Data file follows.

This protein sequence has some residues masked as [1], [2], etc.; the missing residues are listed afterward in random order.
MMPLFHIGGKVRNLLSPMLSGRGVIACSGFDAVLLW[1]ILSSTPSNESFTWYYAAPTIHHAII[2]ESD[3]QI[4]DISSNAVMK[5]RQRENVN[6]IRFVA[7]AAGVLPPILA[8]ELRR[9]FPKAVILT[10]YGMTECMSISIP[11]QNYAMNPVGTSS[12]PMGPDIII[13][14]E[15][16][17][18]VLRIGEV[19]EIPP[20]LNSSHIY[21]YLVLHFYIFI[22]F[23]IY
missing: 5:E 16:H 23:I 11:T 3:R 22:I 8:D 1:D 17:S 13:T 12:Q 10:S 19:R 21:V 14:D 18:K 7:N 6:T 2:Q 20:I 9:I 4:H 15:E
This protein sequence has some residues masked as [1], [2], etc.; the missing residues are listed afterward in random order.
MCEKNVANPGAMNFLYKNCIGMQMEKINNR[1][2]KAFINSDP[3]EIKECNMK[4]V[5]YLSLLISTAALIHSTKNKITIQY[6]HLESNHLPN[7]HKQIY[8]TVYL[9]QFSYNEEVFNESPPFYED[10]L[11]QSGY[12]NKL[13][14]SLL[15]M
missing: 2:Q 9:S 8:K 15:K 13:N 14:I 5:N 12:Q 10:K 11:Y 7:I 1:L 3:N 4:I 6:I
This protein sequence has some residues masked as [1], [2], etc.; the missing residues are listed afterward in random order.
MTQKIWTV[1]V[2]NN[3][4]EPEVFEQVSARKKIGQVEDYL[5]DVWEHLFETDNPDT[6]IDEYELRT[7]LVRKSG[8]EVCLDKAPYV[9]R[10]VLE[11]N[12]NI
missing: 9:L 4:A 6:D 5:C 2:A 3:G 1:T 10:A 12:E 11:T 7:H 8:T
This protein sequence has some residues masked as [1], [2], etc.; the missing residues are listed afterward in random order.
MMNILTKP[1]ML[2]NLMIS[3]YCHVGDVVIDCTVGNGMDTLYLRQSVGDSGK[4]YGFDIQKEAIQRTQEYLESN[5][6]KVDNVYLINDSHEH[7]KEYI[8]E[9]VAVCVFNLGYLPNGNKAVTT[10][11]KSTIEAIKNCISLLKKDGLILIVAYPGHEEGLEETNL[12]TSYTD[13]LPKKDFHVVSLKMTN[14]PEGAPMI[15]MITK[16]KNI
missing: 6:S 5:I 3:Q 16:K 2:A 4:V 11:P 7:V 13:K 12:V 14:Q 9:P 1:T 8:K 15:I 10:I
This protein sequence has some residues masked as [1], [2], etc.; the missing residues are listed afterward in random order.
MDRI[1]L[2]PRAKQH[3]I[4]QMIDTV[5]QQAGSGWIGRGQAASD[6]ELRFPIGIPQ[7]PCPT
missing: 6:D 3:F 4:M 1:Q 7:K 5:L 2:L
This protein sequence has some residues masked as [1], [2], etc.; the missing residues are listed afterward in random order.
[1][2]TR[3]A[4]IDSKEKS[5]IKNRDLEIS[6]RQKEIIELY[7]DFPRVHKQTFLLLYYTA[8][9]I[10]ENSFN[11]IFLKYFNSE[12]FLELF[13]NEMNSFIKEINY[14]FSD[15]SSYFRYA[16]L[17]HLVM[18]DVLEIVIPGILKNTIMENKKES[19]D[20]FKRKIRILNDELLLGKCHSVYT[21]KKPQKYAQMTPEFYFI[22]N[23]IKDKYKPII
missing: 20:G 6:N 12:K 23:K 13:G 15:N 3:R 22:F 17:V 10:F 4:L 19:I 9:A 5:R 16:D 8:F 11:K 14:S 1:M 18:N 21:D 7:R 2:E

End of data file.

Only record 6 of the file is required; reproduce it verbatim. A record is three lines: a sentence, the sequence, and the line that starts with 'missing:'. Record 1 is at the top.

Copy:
This protein sequence has some residues masked as [1], [2], etc.; the missing residues are listed afterward in random order.
[1][2]TR[3]A[4]IDSKEKS[5]IKNRDLEIS[6]RQKEIIELY[7]DFPRVHKQTFLLLYYTA[8][9]I[10]ENSFN[11]IFLKYFNSE[12]FLELF[13]NEMNSFIKEINY[14]FSD[15]SSYFRYA[16]L[17]HLVM[18]DVLEIVIPGILKNTIMENKKES[19]D[20]FKRKIRILNDELLLGKCHSVYT[21]KKPQKYAQMTPEFYFI[22]N[23]IKDKYKPII
missing: 20:G 6:N 12:K 23:K 13:G 15:N 3:R 22:F 17:V 10:F 4:L 19:I 9:A 5:R 16:D 8:F 11:K 14:S 1:M 18:N 21:D 7:R 2:E